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Gynecomastia in boys

Dr. Workman  

Dr. Meredith Workman, MD is a plastic and reconstructive surgeon at Cardon Children’s Medical Center. For more information on this topic, talk with your doctor or call
(480) 412-KIDS (5437).

Question: At a recent pool party, I noticed my teenage nephew appears to have small breasts. Is this a normal part of his development, or should he see a doctor?

Answer: Your nephew may have a condition called gynecomastia, where the breast tissue swells as a result of his hormones being out of balance. Newborns, teenage boys and older men may develop the condition due to normal changes in hormone levels during certain stages of life. Other factors that may contribute to gynecomastia include medications and health conditions that influence hormones, such as thyroid, liver or kidney disease.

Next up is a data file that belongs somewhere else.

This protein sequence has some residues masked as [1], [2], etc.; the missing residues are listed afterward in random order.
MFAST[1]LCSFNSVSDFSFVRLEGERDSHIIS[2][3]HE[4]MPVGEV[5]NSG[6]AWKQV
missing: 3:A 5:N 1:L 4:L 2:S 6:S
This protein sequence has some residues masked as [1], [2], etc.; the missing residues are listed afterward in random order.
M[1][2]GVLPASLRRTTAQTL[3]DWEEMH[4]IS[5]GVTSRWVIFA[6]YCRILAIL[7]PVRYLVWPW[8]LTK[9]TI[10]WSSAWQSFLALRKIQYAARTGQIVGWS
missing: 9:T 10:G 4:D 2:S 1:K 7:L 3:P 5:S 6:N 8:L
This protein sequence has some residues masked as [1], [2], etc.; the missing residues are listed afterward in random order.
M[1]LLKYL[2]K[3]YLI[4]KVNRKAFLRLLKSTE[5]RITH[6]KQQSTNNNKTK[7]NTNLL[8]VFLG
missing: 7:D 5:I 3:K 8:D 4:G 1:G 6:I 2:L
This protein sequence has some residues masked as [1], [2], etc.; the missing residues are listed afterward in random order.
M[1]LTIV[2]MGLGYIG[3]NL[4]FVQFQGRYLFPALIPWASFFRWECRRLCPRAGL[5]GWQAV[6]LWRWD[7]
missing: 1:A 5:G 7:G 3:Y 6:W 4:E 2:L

Up to 70 percent of adolescent boys may experience gynecomastia, but it usually resolves within two years without treatment. While often not a serious problem, gynecomastia can be uncomfortable both physically and emotionally, because boys and men may feel self-conscious about their appearance, and they might also experience pain.

Your nephew should see a doctor if he has ongoing swelling, pain, tenderness or any discharge from one or both breasts. His doctor can evaluate his symptoms to determine if he has gynecomastia and rule out more serious health problems. If he does have gynecomastia and it does not go away on its own, his doctor may refer him to a specialist for medical or surgical treatment.

Surgical techniques may vary, but typically involve removing the excess tissue directly, with liposuction, or a combination of the two. A surgeon can explain the recommended approach and answer any questions about what to expect from the procedure.
    

Page Last Modified: 04/23/2013
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